Knights of the Roman Empire

The Taifal tribal warriors were incorporated into the late Roman Empire's military attachments which bestowed onto them certain titles of authority that can be explained in further detail below:

The following were Taifali military unit titles held under the Imperial command:

Equites Taifali - (Vexillationes comitatenses) a Military Unit under the Magister Equitum - Western Roman Empire
Comites Taifali - (Vexillationes palatinae) a Military Unit under the Magister Militum Praesentalis I - Eastern Byzantine Empire

 

Equites - Translation and meaning

The Roman equestrian order (aka "Mounted Order" Latin: ordo equester, often called "knights") constituted the lower of the two aristocratic classes of ancient Rome, ranking below the patricians (patricii), a hereditary caste that monopolized political power during the regal era (to 509 BC) and during the early Republic (to 338 BC). A member of the equestrian order was known as an eques (plural: equites).

 

Comites - Translation and meaning

Historically more significant, Comes became a secular title given to trusted courtiers and others, as a mark of imperial confidence, developing into a formal rank, deriving from the "Companions" of Alexander the Great and rather equivalent to the Hellenistic (Philos Basilikos - Friend of the King) or the paladin title of a Holy Roman Empire knight and a papal official, and therefore the title was retained when one was appointed or promoted a post away from court, often in the field or provincial.

The comites (often translated as "counts") became leading officials of the later Roman Empire. They wielded posts of every description, from the army to the civil service, while never surrendering their direct links and access to the emperors. Constantine took the final step of certifying the posts, as comites provinciarum, "counts of the provinces", who were sent out alongside vicars in their dioceses so that they were permanent fixtures of imperial government.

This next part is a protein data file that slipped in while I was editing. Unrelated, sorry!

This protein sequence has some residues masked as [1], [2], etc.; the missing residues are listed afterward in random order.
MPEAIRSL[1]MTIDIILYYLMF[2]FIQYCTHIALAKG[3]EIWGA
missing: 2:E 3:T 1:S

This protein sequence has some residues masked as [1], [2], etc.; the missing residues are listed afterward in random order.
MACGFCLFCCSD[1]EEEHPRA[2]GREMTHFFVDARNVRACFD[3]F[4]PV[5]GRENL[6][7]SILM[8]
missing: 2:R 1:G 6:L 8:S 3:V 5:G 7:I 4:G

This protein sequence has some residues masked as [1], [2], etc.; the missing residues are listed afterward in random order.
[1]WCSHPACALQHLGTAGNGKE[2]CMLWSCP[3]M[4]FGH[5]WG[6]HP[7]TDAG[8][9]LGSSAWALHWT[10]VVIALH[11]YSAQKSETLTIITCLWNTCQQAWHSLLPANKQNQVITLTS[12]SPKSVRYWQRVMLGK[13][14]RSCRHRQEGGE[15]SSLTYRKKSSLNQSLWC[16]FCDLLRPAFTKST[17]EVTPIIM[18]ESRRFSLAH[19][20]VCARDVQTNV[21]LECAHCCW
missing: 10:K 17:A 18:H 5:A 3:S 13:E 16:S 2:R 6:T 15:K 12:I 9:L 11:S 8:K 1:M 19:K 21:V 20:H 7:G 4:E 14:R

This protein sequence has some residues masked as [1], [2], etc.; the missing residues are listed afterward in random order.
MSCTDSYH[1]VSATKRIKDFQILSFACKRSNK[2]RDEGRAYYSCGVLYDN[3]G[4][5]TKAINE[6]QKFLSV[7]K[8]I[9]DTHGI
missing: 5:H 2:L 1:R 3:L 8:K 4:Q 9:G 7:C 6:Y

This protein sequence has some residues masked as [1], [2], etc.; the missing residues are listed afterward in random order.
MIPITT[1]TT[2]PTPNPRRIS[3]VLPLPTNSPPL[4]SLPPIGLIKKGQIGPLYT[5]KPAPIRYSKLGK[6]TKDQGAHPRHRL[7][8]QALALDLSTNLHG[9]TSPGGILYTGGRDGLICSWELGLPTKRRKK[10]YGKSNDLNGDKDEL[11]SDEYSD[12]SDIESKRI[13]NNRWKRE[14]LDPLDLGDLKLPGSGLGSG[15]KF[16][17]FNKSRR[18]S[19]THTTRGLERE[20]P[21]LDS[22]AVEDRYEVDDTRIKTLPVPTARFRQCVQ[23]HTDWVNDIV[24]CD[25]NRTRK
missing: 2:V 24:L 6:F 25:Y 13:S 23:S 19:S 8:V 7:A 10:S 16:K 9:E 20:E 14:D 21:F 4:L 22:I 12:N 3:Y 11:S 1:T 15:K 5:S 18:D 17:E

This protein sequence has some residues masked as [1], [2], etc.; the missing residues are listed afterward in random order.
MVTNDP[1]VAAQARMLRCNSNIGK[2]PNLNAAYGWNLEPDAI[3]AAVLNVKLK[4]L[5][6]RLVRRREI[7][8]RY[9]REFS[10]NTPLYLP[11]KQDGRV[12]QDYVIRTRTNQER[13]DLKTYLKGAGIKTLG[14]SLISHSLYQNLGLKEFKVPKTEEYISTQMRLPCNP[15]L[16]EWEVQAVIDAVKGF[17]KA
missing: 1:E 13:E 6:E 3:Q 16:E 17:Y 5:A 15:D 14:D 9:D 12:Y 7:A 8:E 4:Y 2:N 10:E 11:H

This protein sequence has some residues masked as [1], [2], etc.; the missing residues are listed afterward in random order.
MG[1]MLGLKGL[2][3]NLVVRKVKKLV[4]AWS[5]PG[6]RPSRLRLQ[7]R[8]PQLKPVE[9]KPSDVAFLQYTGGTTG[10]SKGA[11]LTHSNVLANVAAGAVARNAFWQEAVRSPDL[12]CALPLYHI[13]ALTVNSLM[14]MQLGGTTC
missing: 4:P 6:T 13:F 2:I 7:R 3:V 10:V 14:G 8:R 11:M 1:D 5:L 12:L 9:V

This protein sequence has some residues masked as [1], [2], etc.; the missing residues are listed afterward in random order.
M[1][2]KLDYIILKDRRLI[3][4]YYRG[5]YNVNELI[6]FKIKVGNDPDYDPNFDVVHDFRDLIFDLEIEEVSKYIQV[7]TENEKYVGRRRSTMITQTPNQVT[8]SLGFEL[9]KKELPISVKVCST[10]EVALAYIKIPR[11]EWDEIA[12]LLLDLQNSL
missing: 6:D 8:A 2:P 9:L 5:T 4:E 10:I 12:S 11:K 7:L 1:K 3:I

Constantine established a third order of nobility, the comites ("companions of the emperor" the origin of the medieval noble rank of count). This overlapped with senators and equites, drawing members from both. Originally, the comites were a highly exclusive group, comprising the most senior administrative and military officers, such as the commanders of the comitatus, or mobile field armies.

In the late 4th and in the 5th century, therefore, the senatorial class at Rome and Byzantium became the closest equivalent to the equo publico equestrian class of the early Principate. It contained many ancient and illustrious families, some of whom claimed descent from the aristocracy of the Republic.


Vexillationes -  Translation and meaning

A vexillatio (plural vexillationes) was a detachment of a Roman legion formed as a temporary task force created by the Roman army of the Principate. It was named from the standard carried by legionary detachments, the vexillum (plural vexilla), which bore the emblem and name of the parent legion.
 
Although commonly associated with legions, it is likely that vexillationes included auxiliaries. The term is found in the singular, referring to a single detachment, but is usually used in the plural to refer to an army made up of picked detachments. Vexillationes were assembled ad hoc to meet a crisis on Rome's extensive frontiers, to fight in a civil war, or to undertake an offensive against Rome's neighbours. They varied in size and composition, but usually consisted of about 1000 infantry and/or 500 cavalry. Later, under the Dominate, vexillatio refers to a cavalry unit of the Roman army. From the time of Diocletian and the Tetrarchy, and possibly as early as the reign of Gallienus, vexillationes were the usual cavalry units found on campaign. In the 4th century the Vexillationes palatinae and Vexilationes comitatenses of the Roman field armies are thought to have been either 300 or 600 men strong. The Notitia Dignitatum lists 88 vexillationes.